Trinity, a universal off-chain scaling solution for private payment channels and real-time transactions, has published the summary of an AMA event that was held in its Telegram channel, July 12.

The AMA was organized by Trinity CEO, David Li, and he answered numerous questions regarding the incentives of running Trinity nodes and the future of the platform.

Trinity claims to have been inspired by the Ethereum Raiden network and helps NEO achieve real-time payments, low transaction fees, and privacy protection for assets. It can be used to increase blockchain throughput of NEP-5 token transfers and for high frequency transactions using state channel technology.

A number of questions were asked in the Trinity AMA session of how the nodes work and the rewards for operators. The rewards, Li states, will be paid out via a ‘reserve pool mechanism’ consisting of two types of incentives: liquidity rewards and network rewards. The reserve pools will contain collateral in the same kind of token as the requested transfer, so if someone wants to trade Red Pulse RPX, the node should also pool RPX as collateral; the operator can then be asked to be rewarded in the same kind of token.

Li also shed some light on the capital required to run a node on Trinity. He stated that $800 is the “threshold,” but in practice, more collateral is needed – especially to run a profitable node. He also noted that nodes were advantageous to application developers, as they can offer their service to customers in the same geographical area, thus making the node a potential new stream of revenue whilst also decentralizing the Trinity network.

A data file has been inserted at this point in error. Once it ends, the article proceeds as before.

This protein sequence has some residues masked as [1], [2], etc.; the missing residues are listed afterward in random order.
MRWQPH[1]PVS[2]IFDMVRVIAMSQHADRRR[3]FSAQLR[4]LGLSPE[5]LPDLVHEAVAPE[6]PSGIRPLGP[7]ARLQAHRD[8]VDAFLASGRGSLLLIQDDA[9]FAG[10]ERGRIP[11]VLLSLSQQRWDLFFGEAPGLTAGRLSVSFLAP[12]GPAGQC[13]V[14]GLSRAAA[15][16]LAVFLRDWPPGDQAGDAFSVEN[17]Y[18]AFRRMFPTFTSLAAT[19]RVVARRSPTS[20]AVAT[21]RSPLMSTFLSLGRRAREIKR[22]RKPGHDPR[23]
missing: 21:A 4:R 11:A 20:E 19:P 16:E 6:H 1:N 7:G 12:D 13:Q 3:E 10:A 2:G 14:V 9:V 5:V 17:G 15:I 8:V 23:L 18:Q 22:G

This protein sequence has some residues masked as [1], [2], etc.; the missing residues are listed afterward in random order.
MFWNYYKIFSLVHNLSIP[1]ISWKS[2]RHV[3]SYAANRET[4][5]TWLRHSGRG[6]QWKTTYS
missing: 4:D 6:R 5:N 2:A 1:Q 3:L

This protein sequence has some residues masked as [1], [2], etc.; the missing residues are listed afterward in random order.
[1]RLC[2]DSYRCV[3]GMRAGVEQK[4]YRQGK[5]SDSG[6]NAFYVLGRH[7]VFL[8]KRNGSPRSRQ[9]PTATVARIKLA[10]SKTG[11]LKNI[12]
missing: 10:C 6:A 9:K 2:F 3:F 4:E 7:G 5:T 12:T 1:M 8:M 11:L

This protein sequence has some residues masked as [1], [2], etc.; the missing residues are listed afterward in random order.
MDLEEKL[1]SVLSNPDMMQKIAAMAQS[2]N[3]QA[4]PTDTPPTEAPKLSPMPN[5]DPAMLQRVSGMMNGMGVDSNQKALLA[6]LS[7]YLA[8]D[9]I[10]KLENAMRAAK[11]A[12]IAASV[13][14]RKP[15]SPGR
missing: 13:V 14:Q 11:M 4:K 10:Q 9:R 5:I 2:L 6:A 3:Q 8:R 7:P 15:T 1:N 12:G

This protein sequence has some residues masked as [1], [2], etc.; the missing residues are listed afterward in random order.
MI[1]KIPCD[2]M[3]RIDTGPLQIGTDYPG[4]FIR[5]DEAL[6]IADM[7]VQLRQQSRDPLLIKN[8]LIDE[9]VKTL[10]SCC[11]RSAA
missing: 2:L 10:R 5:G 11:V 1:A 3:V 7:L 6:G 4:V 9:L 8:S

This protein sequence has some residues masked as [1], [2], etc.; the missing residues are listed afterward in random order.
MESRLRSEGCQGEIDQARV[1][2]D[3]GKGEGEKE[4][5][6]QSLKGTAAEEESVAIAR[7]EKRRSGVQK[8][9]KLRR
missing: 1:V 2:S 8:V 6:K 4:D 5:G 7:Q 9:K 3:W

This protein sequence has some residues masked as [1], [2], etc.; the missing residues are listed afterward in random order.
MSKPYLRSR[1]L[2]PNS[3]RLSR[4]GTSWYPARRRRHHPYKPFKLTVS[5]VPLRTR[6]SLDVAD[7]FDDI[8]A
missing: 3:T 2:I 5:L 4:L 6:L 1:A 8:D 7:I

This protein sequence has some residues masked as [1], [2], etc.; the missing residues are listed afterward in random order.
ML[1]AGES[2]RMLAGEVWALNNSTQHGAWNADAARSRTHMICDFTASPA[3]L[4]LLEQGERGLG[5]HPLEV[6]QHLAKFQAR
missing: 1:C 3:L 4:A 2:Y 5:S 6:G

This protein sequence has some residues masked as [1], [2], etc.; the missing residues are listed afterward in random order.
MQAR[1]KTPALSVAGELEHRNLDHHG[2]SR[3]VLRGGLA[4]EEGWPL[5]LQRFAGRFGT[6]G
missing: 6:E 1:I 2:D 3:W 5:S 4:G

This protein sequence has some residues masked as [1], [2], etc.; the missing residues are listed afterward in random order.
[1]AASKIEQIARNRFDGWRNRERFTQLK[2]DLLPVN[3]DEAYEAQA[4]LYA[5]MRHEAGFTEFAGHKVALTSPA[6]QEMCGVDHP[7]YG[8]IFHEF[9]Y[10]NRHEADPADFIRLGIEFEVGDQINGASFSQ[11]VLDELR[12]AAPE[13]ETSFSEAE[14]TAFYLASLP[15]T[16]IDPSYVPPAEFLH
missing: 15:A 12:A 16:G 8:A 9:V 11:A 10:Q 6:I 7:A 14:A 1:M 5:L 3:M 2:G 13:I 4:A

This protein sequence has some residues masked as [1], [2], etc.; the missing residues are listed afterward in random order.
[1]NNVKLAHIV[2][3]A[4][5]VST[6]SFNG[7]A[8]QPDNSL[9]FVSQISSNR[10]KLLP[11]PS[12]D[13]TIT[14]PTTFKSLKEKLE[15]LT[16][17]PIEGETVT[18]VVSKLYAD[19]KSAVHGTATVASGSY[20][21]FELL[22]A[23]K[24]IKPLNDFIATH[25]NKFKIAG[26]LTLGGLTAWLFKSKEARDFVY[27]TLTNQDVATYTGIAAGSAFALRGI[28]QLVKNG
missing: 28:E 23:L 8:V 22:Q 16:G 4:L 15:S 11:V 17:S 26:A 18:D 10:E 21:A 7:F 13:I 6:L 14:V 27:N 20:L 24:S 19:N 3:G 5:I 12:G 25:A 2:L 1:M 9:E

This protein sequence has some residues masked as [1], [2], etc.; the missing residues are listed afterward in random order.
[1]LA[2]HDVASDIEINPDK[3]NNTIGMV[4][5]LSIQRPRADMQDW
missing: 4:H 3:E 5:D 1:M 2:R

The bulk of the other questions in the AMA were to do with Trinity’s long-term future and the valuation of its tokens. The immediate strategy, Li states, “has a lot to do with trading,” and that he intends to list TNC on Blockfolio, a popular portfolio management app. He also cautioned Trinity’s supporters from focusing too much on the value of its tokens, stating that “the real benefit for holders will be the dev adoption, I think any people who don’t understand the tech lose sight of that.” Stressing his point further: “I find people often misunderstand the idea of releasing a blockchain protocol, it’s not like Apple debuting their new model then sell sell sell. It takes a PERIOD OF TIME and after that it takes a longer time to fix, upgrade and get adoption.”

Other questions were asked in the thread about Trinity’s partnerships and the function of nodes in its ecosystem. You can read through the thread here.

More information can be found on Trinity at the below links.